COOPERSTOWN, N.Y. -- Jim Thome might be the first player in baseball history whose Hall of Fame speech preparation says even more about him than the speech itself.
Oh, was Thome's speech Sunday wonderful. Before he even began, his daughter, Lila -- a high school student hoping to become a performer -- sang the Star-Spangled Banner. That obviously overwhelmed him. Jim then took the crowd on his remarkable journey, from "hitting rocks in our gravel driveway … until family and neighbors couldn't take it anymore," through his remarkable 612-home run big league career all the way to the Hall of Fame stage where he stood before his heroes.
"The Hall," he said, "is also a place where players and fans come together to celebrate the game that has no borders, no boundaries, and will forever be defined by its timeless nature. Even though the cell phone may have replaced the transistor radio, and iPads are more common now than the sports page, baseball is still played the same way: between the lines."
As beautiful as it was, though, to understand what makes Thome go, it helps to understand what he did to get here. I don't mean what he did to earn induction to the Baseball Hall of Fame, though that is obviously related. Nobody worked harder than Thome. "He hit so much," his mentor, hitting coach and dear friend Charlie Manuel says, "I don't think I can explain to you how much he hit."
But in this case, no, I'm talking about what he actually did to get to the Hall of Fame stage.
Every single day, for weeks, for months, Thome would go to the backyard of his home. There are hedges back there that he would use those as a lectern. He put down his Hall of Fame speech. And he would practice it in the Chicago wind.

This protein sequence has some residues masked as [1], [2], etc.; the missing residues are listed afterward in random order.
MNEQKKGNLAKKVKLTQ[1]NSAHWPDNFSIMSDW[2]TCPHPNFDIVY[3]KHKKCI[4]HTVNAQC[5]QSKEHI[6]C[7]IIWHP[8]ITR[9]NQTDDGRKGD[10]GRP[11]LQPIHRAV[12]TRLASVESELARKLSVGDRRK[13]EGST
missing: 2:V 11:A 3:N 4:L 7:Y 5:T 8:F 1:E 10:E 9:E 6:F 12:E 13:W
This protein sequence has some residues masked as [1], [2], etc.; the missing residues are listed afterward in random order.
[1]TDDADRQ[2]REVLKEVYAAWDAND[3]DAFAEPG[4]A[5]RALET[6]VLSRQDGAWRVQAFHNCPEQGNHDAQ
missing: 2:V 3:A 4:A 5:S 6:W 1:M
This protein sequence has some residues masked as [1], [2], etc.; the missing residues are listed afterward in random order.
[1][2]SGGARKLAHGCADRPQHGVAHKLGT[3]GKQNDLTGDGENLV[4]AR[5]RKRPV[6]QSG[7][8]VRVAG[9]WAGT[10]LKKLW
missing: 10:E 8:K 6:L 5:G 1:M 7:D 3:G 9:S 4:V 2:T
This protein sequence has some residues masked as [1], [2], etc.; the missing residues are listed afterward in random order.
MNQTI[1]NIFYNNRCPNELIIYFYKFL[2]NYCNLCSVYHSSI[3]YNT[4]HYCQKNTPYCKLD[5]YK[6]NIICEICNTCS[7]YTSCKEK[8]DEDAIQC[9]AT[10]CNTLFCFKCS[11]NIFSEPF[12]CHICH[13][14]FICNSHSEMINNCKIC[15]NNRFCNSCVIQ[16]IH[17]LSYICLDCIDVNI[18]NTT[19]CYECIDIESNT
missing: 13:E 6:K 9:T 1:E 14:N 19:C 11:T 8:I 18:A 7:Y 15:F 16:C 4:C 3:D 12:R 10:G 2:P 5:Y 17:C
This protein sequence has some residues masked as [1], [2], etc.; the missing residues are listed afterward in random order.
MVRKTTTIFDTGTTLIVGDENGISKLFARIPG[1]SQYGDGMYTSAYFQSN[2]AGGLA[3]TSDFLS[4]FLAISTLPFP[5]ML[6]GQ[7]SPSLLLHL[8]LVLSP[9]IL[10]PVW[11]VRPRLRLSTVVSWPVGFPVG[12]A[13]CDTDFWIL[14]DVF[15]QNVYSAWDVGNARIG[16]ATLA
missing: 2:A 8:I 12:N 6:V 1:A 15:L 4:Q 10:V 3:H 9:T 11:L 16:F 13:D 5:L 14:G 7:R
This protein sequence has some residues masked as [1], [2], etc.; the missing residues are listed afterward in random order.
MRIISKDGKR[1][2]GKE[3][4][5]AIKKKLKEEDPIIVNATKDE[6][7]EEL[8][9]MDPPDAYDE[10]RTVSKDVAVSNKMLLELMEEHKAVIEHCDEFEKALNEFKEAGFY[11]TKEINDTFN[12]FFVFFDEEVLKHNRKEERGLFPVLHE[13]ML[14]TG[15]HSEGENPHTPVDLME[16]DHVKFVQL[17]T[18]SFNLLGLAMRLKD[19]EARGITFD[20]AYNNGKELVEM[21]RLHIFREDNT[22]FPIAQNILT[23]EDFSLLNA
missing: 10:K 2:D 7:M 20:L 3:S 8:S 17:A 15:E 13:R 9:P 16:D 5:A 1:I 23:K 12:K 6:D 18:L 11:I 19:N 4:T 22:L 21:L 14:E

"He would tell me, 'I need to do it outside because I'm going to give the speech outside,'" his wife Andrea said. "He would say, 'I want to be prepared to hear what it's like outside, you know. Your voice sounds different outside."
He did this everyday?
"Oh yeah," she says. "Sometimes he would do it twice a day."
Here's how committed Jim was to practicing the speech: A couple of weeks ago, he came to Cooperstown, asked the Hall of Fame folks if he could take a lectern out to the field where he would be giving the speech. And then, he gave it to an empty field.
"He's such a student of baseball," Andrea says. "But he's really a student of life. Whatever he does, he wants to do well, especially something like this."
She looks over at him, this a couple of days before the speech.
"Look at how relaxed he is," she said. "That's how you know. He's ready. He's put in the work. If he didn't feel like he'd prepared enough, you'd see it. He'd be nervous. He'd be jumpy. I've seen that when things get sprung on him at the last minute, and he doesn't have time to prepare. But now, he's prepared."
She smiles: "That's how you hit 612 home runs."
That's exactly right. When people talk about Thome, the first thing they talk about is how nice he is. I've been fortunate enough to know Jim for more than 20 years, and I can't count the number of times I've seen him blow people away with his kindness, his interest and his overall friendliness. Back in the early days of the Negro Leagues Baseball Museum in Kansas City, when the place was desperate for Major League players to come by and show their support, who was the most reliable player? Jim Thome.
And you know what he said about it? "Oh man, it's my honor."
"Ask people about themselves," Thome said to those kids watching who hope to become Hall of Famers one day, "you might learn something."